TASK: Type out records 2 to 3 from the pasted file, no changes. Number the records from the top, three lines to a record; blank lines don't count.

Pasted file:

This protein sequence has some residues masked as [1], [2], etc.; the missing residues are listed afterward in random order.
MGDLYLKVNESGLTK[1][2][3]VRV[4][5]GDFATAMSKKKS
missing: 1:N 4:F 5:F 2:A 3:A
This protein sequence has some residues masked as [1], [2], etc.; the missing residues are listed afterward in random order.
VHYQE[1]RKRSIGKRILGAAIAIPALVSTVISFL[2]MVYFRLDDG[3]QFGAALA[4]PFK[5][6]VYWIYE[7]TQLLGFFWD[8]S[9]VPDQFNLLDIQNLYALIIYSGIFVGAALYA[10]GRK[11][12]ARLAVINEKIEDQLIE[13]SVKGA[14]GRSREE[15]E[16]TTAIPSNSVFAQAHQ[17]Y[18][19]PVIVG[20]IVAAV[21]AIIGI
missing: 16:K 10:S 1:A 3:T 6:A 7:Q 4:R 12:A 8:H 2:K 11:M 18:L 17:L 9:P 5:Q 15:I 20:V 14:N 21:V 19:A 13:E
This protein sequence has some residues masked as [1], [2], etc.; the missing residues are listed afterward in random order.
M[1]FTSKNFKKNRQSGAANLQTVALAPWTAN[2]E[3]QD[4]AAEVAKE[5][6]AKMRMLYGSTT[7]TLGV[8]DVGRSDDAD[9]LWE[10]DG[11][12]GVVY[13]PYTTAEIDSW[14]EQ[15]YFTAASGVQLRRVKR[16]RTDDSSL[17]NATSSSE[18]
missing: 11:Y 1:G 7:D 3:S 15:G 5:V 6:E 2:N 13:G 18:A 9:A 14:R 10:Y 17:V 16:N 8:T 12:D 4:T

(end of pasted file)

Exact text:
This protein sequence has some residues masked as [1], [2], etc.; the missing residues are listed afterward in random order.
VHYQE[1]RKRSIGKRILGAAIAIPALVSTVISFL[2]MVYFRLDDG[3]QFGAALA[4]PFK[5][6]VYWIYE[7]TQLLGFFWD[8]S[9]VPDQFNLLDIQNLYALIIYSGIFVGAALYA[10]GRK[11][12]ARLAVINEKIEDQLIE[13]SVKGA[14]GRSREE[15]E[16]TTAIPSNSVFAQAHQ[17]Y[18][19]PVIVG[20]IVAAV[21]AIIGI
missing: 16:K 10:S 1:A 3:T 6:A 7:Q 4:R 12:A 8:H 2:K 11:M 18:L 17:L 9:P 5:Q 15:I 20:V 14:N 21:V 19:A 13:E
This protein sequence has some residues masked as [1], [2], etc.; the missing residues are listed afterward in random order.
M[1]FTSKNFKKNRQSGAANLQTVALAPWTAN[2]E[3]QD[4]AAEVAKE[5][6]AKMRMLYGSTT[7]TLGV[8]DVGRSDDAD[9]LWE[10]DG[11][12]GVVY[13]PYTTAEIDSW[14]EQ[15]YFTAASGVQLRRVKR[16]RTDDSSL[17]NATSSSE[18]
missing: 11:Y 1:G 7:D 3:S 15:G 5:V 6:E 2:N 13:G 18:A 9:A 14:R 10:Y 17:V 16:N 8:T 12:D 4:T